American Airlines and Boom Supersonic announced an agreement for American to buy 20 four-engined Overture airliners, with 40 more options.
As we have seen, there is a small number of ambitious supersonic aircraft projects out there. Some have dropped away (Aerion) but more have joined the fray. The one with the best press exposure at the moment is Boom Supersonic. This company is currently ground testing its first supersonic aircraft, the single-seat XB-1 test vehicle.
But the airliner that Boom is working on is the Overture, and this is the subject of its new agreement with American Airlines. The two companies announced their agreement on the 16th of August. Of course, American isn’t the first airline to sign on to this program. We have seen that Boom has already signed up United, as well as Japan Air Lines (JAL).
The company’s other partners include Rolls-Royce, Safran, Northrop Grumman, and the US Air Force. USAF is exploring the possibility of a supersonic aircraft, to carry the US President. It has already explored Exosonic, another long-term project that could fulfill such a role.
American Airlines Invests In Boom Supersonic?
But this new agreement between Boom and American Airlines could make the latter the biggest operator of supersonic airliners. Derek Kerr, American’s Chief Financial Officer, said:
“Looking to the future, supersonic travel will be an important part of our ability to deliver for our customers. We are excited about how Boom will shape the future of travel both for our company and our customers.”
The agreement between Boom Supersonic and American Airlines is slightly larger than that between the manufacturer and United. The latter reportedly agreed on 15 firm orders plus 35 options. American’s agreement is for 20 Overture aircraft, with 40 options. Obviously, we won’t know who will order the most, for some time.
But perhaps more crucially, the announcement says that American Airlines paid a non-refundable deposit for its 20 Boom Overture orders. Neither party has commented on the level of this deposit, so far. Some analysts point out that on its own, this commitment doesn’t necessarily mean that this is a typical firm order. But financial commitments to emerging-technology projects have been few and far between.
A Design Change, And The Engine Question
Another notable detail is that American Airlines joins the Boom Overture order book at a time when the latter’s design becomes final. In July, Boom changed the plane’s layout from three to four engines. And these four engines are the same as each other, which wasn’t the case previously. The tri-jet Overture design had a bigger fuselage-mounted engine than the other two.
However, we still don’t know precisely what engines these will be. Before American and other airlines signed on to the Boom project, the manufacturer announced a partnership with Rolls-Royce. However, Rolls-Royce recently confirmed that so far, its studies about an Overture engine are conceptual in nature.
In any case, Boom says that the engines of the future airline will be able to burn 100% SAF (sustainable aviation fuels) from day 1. In design terms, the Boom Overture that American Airlines and others will operate, promises to use the latest in technology. The all-composite design will allow the use of the Area Rule. This optimizes the cross-section of the fuselage, for better efficiency at supersonic speeds.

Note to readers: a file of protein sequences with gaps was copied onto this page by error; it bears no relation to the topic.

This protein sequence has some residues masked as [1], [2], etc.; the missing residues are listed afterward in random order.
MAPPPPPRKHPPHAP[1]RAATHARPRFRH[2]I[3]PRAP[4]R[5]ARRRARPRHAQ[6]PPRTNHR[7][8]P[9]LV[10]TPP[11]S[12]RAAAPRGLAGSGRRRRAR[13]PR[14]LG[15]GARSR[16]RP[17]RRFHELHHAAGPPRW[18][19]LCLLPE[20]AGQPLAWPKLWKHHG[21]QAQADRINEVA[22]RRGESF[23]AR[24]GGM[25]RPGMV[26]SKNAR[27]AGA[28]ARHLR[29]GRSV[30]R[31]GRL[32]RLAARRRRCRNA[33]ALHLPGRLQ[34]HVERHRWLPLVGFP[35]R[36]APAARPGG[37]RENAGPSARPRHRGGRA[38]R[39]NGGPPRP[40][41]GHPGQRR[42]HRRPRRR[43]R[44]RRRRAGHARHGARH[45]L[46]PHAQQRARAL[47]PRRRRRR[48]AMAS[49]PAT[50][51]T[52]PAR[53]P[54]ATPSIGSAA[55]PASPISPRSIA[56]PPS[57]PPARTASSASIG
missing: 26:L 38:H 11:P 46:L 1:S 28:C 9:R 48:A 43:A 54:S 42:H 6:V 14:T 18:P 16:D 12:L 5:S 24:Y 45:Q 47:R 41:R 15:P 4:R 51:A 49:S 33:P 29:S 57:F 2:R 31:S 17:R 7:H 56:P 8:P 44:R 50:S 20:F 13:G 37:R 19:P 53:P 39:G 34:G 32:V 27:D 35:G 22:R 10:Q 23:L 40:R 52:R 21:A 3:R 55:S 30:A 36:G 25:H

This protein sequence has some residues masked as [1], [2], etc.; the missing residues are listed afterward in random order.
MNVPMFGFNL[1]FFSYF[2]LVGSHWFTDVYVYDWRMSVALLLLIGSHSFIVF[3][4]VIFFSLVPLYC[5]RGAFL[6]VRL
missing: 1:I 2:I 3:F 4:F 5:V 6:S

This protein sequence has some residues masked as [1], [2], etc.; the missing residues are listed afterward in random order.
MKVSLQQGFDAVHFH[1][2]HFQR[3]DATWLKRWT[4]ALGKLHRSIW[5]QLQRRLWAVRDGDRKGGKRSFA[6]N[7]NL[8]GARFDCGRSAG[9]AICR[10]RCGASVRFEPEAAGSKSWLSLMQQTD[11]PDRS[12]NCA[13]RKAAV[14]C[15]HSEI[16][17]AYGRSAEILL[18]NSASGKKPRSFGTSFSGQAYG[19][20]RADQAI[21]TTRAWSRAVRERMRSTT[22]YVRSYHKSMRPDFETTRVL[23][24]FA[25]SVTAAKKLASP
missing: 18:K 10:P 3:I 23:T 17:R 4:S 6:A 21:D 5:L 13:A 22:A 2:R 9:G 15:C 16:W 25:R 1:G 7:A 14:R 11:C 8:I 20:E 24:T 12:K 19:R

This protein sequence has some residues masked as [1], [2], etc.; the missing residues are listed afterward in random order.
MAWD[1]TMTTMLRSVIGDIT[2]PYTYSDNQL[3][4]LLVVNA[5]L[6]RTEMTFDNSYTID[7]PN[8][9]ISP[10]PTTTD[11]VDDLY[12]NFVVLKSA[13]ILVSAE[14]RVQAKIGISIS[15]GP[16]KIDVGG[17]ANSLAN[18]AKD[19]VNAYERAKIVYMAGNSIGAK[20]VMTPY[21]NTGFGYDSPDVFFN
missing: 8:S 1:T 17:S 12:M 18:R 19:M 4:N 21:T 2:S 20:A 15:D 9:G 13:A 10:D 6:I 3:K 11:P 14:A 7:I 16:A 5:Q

The Overture will carry between 65 and 80 passengers. Its cruise speed will be lower than Concorde’s, at Mach 1.7. But this should help reduce the thermal load on the composite fuselage. Like Concorde, the Overture will also feature a curved “gull-wing” design, for better efficiency (see image above). However, the curves of the Overture’s delta wing are more pronounced.
How American Airlines Will Use The Boom Supersonic Overture
American Airlines will look forward to verifying the Boom Overture’s impressive range. Unlike Concorde, this aircraft promises to connect the United States with many destinations across the Atlantic AND the Pacific Oceans. To that end, the announcement for the new deal includes the usual disclaimers. The new aircraft “must meet industry-standard operating, performance and safety requirements”, plus other conditions.
Boom makes some optimistic claims about the long-term affordability of supersonic commercial flights, as we’ve seen. But it also has a very bold timeline, for the design and entry to service of its Overture. The new airline should have its first roll-out in 2025. Its first flight should take place in 2026. American and United Airlines could get their first Boom Overtures in service by 2029.
Meanwhile, the XB-1 test aircraft rolled out in the second half of 2020 but hasn’t flown yet. Boom has published updates during this time, regarding taxi tests and various static tests. It will be interesting to see if it will fly before NASA’s own supersonic testbed.
Ultimately, many believe that at this point, the future of this project rests on engine development. Boom hopes that signing on names like American Airlines, United, and JAL, will convince its engine partner to commit funds to its engine. But Boom itself reportedly needs more funds to develop and manufacture its airframe.